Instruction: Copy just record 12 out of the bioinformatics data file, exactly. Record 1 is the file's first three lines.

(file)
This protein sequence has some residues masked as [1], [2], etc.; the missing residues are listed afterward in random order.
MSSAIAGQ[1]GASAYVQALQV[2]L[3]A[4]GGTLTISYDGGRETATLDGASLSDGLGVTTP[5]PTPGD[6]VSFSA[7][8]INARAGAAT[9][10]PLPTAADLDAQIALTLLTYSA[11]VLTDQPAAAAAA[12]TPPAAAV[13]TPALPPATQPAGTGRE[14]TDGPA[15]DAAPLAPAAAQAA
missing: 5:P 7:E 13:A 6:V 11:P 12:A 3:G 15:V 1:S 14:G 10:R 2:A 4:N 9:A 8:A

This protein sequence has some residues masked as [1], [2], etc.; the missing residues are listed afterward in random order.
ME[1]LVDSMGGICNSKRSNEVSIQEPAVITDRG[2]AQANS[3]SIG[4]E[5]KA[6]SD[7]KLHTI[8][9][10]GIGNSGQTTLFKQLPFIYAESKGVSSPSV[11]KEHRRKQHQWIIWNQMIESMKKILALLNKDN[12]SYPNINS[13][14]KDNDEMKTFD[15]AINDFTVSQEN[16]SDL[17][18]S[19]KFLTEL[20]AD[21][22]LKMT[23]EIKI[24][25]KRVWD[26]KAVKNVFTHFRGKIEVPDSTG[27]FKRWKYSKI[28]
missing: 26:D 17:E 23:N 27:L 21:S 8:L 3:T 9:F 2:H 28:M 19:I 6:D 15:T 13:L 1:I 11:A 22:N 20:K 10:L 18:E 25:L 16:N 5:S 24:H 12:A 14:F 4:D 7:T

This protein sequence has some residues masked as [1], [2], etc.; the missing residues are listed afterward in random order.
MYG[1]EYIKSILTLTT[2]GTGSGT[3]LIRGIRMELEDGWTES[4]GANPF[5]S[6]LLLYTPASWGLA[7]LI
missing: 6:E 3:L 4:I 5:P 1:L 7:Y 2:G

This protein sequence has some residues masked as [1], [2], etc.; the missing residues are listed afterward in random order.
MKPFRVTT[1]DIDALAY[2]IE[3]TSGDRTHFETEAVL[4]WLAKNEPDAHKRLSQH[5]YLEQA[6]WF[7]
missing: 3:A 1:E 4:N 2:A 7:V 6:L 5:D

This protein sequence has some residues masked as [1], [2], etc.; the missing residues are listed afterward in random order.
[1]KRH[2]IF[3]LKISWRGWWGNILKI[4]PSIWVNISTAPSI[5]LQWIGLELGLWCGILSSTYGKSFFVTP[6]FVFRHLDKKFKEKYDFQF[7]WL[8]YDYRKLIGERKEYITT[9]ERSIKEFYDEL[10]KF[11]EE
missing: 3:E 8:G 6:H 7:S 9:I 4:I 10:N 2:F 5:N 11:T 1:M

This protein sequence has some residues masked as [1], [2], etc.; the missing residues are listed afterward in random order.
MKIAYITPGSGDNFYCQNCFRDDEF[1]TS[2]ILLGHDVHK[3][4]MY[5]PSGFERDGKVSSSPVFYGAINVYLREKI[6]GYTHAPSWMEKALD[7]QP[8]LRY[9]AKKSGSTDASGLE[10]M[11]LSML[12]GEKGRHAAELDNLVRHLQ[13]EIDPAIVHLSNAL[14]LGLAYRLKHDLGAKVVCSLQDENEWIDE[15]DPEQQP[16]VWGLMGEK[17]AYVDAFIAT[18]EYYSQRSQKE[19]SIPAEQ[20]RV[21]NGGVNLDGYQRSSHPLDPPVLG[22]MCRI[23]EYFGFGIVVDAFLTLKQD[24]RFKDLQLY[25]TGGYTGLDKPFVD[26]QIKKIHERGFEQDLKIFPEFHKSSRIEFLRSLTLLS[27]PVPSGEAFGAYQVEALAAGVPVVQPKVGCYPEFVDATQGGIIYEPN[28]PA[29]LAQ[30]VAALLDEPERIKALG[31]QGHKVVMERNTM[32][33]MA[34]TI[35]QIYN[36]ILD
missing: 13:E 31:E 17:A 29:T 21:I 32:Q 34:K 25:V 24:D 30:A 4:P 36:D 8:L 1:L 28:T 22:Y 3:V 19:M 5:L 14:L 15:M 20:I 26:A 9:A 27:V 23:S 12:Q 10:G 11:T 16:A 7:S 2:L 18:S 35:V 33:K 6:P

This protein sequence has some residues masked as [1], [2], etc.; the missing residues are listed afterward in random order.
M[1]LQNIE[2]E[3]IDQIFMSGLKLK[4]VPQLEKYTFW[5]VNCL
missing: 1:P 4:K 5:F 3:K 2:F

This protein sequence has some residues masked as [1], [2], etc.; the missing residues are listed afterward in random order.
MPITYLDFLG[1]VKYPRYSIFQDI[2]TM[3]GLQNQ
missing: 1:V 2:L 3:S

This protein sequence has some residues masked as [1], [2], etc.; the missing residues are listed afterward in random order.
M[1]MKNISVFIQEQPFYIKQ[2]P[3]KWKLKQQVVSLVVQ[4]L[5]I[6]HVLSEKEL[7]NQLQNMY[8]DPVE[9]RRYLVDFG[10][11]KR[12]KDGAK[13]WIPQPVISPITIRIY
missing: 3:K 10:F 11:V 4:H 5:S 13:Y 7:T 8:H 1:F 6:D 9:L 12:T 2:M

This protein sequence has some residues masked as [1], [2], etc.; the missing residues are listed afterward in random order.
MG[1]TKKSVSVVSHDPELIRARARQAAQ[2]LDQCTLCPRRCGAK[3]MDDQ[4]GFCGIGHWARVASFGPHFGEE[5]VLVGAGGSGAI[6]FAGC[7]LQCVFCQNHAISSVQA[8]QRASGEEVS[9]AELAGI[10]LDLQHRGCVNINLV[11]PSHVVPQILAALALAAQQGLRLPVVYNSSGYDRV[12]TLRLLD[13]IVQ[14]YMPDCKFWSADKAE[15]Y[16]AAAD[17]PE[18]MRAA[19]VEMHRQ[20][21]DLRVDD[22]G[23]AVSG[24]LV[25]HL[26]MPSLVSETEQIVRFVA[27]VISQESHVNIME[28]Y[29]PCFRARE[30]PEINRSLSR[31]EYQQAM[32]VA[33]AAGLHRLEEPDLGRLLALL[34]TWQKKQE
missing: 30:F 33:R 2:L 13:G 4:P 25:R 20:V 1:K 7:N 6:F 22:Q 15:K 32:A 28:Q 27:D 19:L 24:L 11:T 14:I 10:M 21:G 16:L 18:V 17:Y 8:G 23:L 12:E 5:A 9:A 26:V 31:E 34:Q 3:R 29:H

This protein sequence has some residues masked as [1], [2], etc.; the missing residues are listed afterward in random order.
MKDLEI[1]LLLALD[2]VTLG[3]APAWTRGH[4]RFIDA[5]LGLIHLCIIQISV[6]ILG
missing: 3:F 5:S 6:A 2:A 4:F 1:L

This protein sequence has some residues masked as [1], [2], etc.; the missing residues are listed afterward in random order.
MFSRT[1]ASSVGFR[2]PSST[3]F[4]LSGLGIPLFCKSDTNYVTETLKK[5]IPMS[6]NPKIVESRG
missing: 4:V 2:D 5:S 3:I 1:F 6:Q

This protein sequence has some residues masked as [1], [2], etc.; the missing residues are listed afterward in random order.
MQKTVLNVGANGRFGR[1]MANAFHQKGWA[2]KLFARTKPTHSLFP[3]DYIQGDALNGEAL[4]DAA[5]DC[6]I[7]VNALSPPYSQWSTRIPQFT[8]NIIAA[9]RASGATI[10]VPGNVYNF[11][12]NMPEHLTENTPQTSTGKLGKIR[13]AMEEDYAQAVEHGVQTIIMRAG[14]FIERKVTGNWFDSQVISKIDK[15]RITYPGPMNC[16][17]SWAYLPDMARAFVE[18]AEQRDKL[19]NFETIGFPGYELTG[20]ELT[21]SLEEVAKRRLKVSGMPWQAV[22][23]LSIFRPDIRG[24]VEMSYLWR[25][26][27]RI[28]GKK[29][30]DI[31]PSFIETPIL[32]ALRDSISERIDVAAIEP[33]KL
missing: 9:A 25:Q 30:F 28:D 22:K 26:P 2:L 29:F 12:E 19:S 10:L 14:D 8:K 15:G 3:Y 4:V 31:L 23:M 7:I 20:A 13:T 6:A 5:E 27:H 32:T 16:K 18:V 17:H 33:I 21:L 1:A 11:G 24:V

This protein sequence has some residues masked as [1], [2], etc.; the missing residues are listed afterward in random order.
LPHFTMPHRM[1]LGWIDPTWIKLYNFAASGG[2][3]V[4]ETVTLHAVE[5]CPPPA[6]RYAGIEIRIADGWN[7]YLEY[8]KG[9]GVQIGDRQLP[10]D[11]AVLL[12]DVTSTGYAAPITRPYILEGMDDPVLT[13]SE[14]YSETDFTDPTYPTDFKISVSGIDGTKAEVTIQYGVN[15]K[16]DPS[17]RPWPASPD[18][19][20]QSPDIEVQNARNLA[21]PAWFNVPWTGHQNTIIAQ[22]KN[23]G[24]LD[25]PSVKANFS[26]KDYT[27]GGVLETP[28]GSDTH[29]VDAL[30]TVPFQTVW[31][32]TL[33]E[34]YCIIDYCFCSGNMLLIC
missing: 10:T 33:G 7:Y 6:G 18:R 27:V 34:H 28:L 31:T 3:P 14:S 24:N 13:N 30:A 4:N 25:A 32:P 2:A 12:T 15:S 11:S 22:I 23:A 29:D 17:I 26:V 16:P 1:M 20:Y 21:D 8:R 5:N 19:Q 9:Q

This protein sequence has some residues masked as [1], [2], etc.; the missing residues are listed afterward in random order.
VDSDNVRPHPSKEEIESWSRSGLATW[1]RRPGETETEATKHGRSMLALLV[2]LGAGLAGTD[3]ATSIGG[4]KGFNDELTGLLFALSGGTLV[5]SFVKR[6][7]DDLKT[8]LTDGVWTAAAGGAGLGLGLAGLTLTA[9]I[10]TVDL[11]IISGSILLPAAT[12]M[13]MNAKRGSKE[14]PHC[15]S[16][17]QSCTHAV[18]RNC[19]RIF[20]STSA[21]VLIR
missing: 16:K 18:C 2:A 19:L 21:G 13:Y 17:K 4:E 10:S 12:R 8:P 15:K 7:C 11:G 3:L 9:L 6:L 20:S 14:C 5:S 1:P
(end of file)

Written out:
This protein sequence has some residues masked as [1], [2], etc.; the missing residues are listed afterward in random order.
MFSRT[1]ASSVGFR[2]PSST[3]F[4]LSGLGIPLFCKSDTNYVTETLKK[5]IPMS[6]NPKIVESRG
missing: 4:V 2:D 5:S 3:I 1:F 6:Q